|MiG Alley Interview
by Leonard "Viking1" Hjalmarson
Q: What weapons will be available to the F86 pilot?
Rod: The F86 is primarily a fighter and the only aircraft capable of matching the MiG, so generally it will carry no external weapons and will rely on its 6 internal machine guns. The F86 could be fitted with rockets for ground attack work but an F80 or 84 would be a better choice.
The MiG had cannon and machine gun. The cannon packs a punch but it is slow and it's difficult to get another fighter in your sights if he is aware of you. One hit from a MiG was generally enough to down a Sabre. On the other hand, the guns on the F86 were
Q: The watchword for the sims of 1998 has to be "detail." What can we expect to see in weapons and avionics detailing in MiG Alley?
Rod: The weapons are modelled on the actual weapons used: rockets, machine guns, cannons, bombs, napalm.
Film footage has been studied in an attempt to get realistic effects. We will also be simulating the weapon and instrument panels in the cockpit. This includes weapon selection, damage indication and the gun-sight. You will be able to dial in the wingspan to set the gun-sight up correctly.
Q: Flight modelling in Flying Corps was excellent! It sounds like the goals for MiG Alley are even more ambitious! Tell us about the modelling.
Rod: The aircraft in MiG Alley are capable of realistically simulating many characteristics such as flick rolls, spins, aileron reversal, adverse yaw, slipstreaming, stalling etc. Many aerodynamic and inertial effects such as aeroelasticity, wing sweepback, dynamic coupling, compressibility are modelled. Real life aerodynamic data has been used to correctly couple all six degrees of freedom. In each case the characteristics of the aircraft have been carefully adjusted.
With respect to the MiG Alley software the job of the flight model is to receive player inputs, then output aircraft position, velocity, feedback and instrumentation data. The model is executed every 30 milliseconds, independently of the display frame rate. Within each execution the following processes occur:
On the ground, undercarriage tyre and leg suspension forces are modelled to make the aircraft's attitude, speed and position respond realistically to terrain geometry, engine thrust, player brake, steering and control surface inputs. You will observe the aircraft in Mig Alley tilting in response to acceleration, braking, turning and even wind gusts. In Mig Alley, if you taxi too fast and turn hard you will find you lose control as the aircraft skids.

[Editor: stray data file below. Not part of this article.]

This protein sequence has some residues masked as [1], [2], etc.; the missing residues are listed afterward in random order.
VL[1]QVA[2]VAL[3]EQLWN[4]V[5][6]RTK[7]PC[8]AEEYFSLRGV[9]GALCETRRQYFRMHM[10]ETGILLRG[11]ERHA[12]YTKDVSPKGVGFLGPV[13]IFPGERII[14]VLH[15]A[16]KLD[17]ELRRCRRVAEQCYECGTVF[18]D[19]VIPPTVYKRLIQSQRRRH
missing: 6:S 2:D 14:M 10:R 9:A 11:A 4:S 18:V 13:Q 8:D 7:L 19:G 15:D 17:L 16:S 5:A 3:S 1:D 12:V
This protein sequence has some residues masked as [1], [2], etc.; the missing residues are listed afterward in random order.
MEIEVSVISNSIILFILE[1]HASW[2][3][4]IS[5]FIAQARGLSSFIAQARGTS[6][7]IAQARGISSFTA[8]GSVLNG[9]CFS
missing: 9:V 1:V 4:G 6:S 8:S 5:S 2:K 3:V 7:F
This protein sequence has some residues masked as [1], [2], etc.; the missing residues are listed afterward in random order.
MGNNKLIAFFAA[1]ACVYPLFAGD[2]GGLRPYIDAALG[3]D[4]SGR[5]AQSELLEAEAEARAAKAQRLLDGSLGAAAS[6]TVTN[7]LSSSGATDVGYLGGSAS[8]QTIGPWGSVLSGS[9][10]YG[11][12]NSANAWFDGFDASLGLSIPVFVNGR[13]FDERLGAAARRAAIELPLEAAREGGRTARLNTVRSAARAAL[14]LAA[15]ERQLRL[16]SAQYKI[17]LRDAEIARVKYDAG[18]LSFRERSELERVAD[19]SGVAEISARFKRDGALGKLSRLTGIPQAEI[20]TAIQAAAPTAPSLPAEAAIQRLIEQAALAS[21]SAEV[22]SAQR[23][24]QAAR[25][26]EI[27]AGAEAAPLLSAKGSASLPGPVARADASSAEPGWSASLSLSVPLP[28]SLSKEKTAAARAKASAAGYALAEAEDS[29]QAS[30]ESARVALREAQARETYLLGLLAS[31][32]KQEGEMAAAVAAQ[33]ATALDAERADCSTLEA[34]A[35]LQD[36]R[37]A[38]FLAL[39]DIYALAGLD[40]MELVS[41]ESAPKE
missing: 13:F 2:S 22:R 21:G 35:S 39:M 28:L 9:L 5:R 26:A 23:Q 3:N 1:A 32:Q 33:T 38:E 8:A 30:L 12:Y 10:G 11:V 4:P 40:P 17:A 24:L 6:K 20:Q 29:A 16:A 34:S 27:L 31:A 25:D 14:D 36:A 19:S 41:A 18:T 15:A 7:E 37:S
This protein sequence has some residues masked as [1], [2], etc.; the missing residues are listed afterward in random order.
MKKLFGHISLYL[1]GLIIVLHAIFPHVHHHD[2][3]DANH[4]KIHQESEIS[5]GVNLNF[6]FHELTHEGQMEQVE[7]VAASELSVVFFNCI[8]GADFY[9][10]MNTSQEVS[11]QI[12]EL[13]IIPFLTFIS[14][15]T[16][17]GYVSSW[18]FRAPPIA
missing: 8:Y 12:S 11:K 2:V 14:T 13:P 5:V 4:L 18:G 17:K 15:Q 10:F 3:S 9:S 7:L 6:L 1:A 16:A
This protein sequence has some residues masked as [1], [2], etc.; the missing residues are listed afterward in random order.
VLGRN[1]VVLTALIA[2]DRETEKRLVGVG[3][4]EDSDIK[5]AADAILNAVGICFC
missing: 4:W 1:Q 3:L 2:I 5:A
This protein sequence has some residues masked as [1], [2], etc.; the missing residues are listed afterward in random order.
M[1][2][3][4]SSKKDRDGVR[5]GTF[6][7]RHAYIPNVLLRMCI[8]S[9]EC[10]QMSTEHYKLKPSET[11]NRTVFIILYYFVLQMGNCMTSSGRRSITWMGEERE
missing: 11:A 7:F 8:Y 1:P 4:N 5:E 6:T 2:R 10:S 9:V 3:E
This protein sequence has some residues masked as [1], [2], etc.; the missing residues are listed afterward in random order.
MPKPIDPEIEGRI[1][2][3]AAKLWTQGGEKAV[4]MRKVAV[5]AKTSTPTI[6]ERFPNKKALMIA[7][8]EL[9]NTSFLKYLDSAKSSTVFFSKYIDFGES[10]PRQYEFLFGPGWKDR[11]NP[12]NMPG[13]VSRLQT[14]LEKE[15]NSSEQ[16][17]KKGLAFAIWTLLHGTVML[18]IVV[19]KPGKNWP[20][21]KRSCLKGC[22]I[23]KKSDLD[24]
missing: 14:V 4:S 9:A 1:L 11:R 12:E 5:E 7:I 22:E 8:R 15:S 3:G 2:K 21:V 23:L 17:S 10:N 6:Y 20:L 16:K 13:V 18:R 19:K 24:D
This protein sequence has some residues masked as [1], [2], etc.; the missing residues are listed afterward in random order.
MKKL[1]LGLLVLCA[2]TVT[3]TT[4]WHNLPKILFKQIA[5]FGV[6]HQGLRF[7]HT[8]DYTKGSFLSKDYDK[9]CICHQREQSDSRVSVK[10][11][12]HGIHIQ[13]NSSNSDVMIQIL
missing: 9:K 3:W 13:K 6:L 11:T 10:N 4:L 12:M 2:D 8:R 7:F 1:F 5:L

Propulsion has two modes of operation. You can control the engines throttle setting, as a real pilot does. Or, you may simply control the engines thrust output. For prop aircraft, blade element theory is used to determine thrust/braking and reaction torque produced by the propeller. Engine reaction torque is passed to the airframe.
Cockpit from MiG Alley
Atmospheric conditions vary from day to day in MiG Alley. Obviously pressure and temperature change with height. Wind and gusts are modelled three dimensionally. All these effects are included in the aerodynamics and propulsion calculations. Try landing a shot up Sabre on a dodgy airfield in a heavy, gusty crosswind without skidding down the runway sideways.
One of the major development objectives of the flight model was to achieve a high degree of accuracy in the performances of the MiG 15 and Sabre aircraft. A key feature of this objective was to ensure that the relative performances were true to life. Reports produced by pilots actually involved in the conflict and flight test / wind tunnel reports released by NACA (National Advisory Committee for Aeronautics) have been analysed and incorporated into the model. The data obtained, from our sources, has enabled us to achieve a superior level of accuracy. Some of the conclusions related to the relative performance of the Mig 15 and Sabre:
Other flyable aircraft (at present) are the Thunderjet (F84E), Shooting Star (F80C) and the Mustang (F51D). Note, three Sabres are modelled (F86A, E, F) and two MiG 15s (original and the bis). The model can accurately simulate these aircraft as well, but, compared to the Sabre and Mig, less effort has been made in fine tuning all the hundreds of parameters.
Q: Have you had any Sabre veterans fly the model?
Rod: In March 97 we visited Mark Hannah of the Old Flying Machine Company at Duxford Aerodrome. He flies a range of old jets and prop aircraft including the F86 Sabre and MiG 15. He gave us some tips including some unusual handling characteristics in steep turns. We hope that he will be able to fly the model this year. However, he is very busy during the summer and that is when we need him! We are actively looking for "test pilots." If anyone out there has experience to offer....
Q: Damage modelling is a large growth area in sim design. What will we see in MiG Alley in this department? Is it possible to collapse the gear of the Sabre or blow a tire, and will we ever climb in the cockpit only to find an instrument failure?
Rod: Part of the game is asset management, however we will tell the player which aircraft are unavailable. It would be too frustrating to wait for the 3d session to be set up only to be told that your aircraft is useless. After all this is supposed to be a game!
Damage can be much more specific in MiG Alley. For instance, wings can be damaged in different places and to different degrees: in damaging a wing, you could cause damage to the gear or weapons. It is possible to collapse the gear or totally rip it off.
We haven't decided about tyre blow out yet. However, I think they were frequent occurrences during the conflict. Damage will be indicated in the cockpit in a realistic way. For instance, low oil pressure if the engine has taken hits.
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Last Updated February 6th, 1998